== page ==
Physiological changes and dna damage repair in arctic and antarctic Pseudogymnoascus spp. in response to ultraviolet-B radiation / Wong Hao Jie

Wong, Hao Jie (2019) Physiological changes and dna damage repair in arctic and antarctic Pseudogymnoascus spp. in response to ultraviolet-B radiation / Wong Hao Jie. Masters thesis, University of Malaya.

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      Solar radiation drives almost all biological activities on Earth and regulates the morphology of many organisms as well as their biochemical and developmental processes. Soil microorganisms such as fungi within the polar regions can be continuously exposed to considerable solar UV radiation in the summer. Prolonged exposure to UV radiation can cause DNA damage and negatively affect cellular and physiological processes such as transcription, growth and reproduction. Physiological and cellular responses of four polar fungal strains of Pseudogymnoascus spp. (HND16 R2-1 sp.2 and HND16 R4-1 sp.1 isolated from Hornsund, Svalbard in the Arctic; AK07KGI1202 R1-1 sp.3 and AK07KGI1202 R1-1 sp.4 isolated from King George Island in maritime Antarctica) toward UVB radiation were examined. All strains were identified through BLAST and phylogenetic analysis using three DNA markers comprising ITS, LSU and MCM7. Phylogenetic analysis indicates that all the strains are closely related and formed a cluster that is a mixture of clades A, B and C of genus Pseudogymnoascus, despite being isolated from the opposite poles. The first part of this study was to determine the physiological responses of the fungi, including growth, pigmentation, and conidia production, toward UVB exposure over a period of 10 days. UVB radiation was supplied with a daily dosage of 6.1 kJ m-2 d-1 in a 12/12 h day/night cycle of PAR at 15°C. All strains showed significant growth rate reduction between 22 and 35% when compared to controls. Pigment production was not induced throughout the 10-day exposure to UV-B radiation. Based on scanning electron microscope imaging, UVB radiation exposure inhibited conidia production in all the Pseudogymnoascus strains except for HND16 R4-1 sp.1. The aim of the second part of this study was to compare the repair pathway of UV-induced DNA damage under two repair conditions: (i) light condition that induces photoreactivation (Phr) and (ii) and dark condition that induces nucleotide excision repair (NER) pathways. Two types of DNA damage, namely cyclobutane pyrimidine dimers (CPDs) and pyrimidine 6-4 pyrimidone photoproducts (6-4PPs) were quantified using ELISA during repair incubation at 0, 2, 6, and 10 hours. Results showed that Antarctic strains were more resistant to UVB-induced CPD compared to Arctic strains, with CPD concentration being three-fold lower in the former strains. CPDs were repaired significantly faster in light than in dark conditions. For 6-4PPs, their repair rates were not significantly different between the two conditions. The expression of two DNA repair genes, RAD2 and PHR1 (each encoding a protein in NER and Phr, respectively) during the repair duration of 0 and 2 hours in the two different repair conditions were then measured using qPCR to determine the principal DNA repair pathway. The expression of PHR1 was downregulated and RAD2 was upregulated after UVB exposure in both light and dark repair conditions. However, the expression of PHR1 was induced by light without UVB radiation, suggesting the expression of PHR1 can be promoted in the presence of light. These observations suggest that the Phr pathway may not be involved in the repairing of UVB-induced DNA damage in Pseudogymnoascus, and that PHR1 may carry out a different function in these fungi. The difference in RAD2 expression between the two repair conditions was insignificant, suggesting an alternative repair mechanism may be involved in the repairing of CPDs in the presence of light. Findings from this study clearly demonstrate the effects of UVB irradiation on the growth and the reproduction of Pseudogymnoascus sp., suggesting the potential impact of increased UV radiation on the ecosystem functions of polar soil fungi, such as in the Arctic and Antarctic. In addition, this study provides some insights on the DNA repair mechanisms employed by these polar fungi to mitigate UV-induced DNA damage, on which studies were lacking previously in polar fungi.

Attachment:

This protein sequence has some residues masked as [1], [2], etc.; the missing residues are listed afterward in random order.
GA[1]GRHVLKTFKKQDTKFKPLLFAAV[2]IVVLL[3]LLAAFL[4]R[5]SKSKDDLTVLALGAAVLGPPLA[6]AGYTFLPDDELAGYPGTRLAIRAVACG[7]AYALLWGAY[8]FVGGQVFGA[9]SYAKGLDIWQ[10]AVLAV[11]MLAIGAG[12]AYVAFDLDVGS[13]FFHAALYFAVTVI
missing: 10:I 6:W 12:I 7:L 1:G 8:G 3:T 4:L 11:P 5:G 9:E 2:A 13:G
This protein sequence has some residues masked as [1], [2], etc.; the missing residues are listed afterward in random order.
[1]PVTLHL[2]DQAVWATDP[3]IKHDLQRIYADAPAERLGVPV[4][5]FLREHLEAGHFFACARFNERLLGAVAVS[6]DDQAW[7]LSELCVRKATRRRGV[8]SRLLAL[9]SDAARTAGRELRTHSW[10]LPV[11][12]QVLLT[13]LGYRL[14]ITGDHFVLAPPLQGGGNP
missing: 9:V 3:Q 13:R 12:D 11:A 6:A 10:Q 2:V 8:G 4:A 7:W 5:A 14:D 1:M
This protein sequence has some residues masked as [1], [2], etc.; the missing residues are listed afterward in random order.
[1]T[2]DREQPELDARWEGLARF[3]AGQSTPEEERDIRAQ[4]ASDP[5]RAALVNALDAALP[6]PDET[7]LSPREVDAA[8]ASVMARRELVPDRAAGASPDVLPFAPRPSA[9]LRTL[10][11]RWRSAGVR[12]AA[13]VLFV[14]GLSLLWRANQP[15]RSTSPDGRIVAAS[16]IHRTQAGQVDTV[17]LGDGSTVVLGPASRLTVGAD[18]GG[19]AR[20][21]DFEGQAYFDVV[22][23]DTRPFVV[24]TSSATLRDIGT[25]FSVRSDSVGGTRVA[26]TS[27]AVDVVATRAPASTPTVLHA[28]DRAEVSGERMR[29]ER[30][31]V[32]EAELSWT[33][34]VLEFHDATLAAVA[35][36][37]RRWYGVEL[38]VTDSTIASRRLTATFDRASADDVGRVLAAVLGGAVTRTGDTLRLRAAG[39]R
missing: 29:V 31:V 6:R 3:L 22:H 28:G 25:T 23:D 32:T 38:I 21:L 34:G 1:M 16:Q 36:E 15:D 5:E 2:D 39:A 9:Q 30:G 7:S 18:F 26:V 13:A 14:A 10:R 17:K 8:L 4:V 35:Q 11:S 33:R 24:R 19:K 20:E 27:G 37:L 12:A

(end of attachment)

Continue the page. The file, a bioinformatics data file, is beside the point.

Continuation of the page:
Item Type: Thesis (Masters)
      Additional Information: Dissertation (M.A.) – Institute for Advanced Studies, University of Malaya, 2019.
      Uncontrolled Keywords: Stress responses; Nucleotide excision repair; Photoreactivation; Cyclobutane pyrimidine dimers; Pyrimidine 6-4 pyrimidone photoproducts
      Subjects: Q Science > Q Science (General)
      Divisions: Institute of Principalship Studies
      Depositing User: Mr Mohd Safri Tahir
      Date Deposited: 08 Jul 2020 03:22
      Last Modified: 17 Aug 2020 08:03

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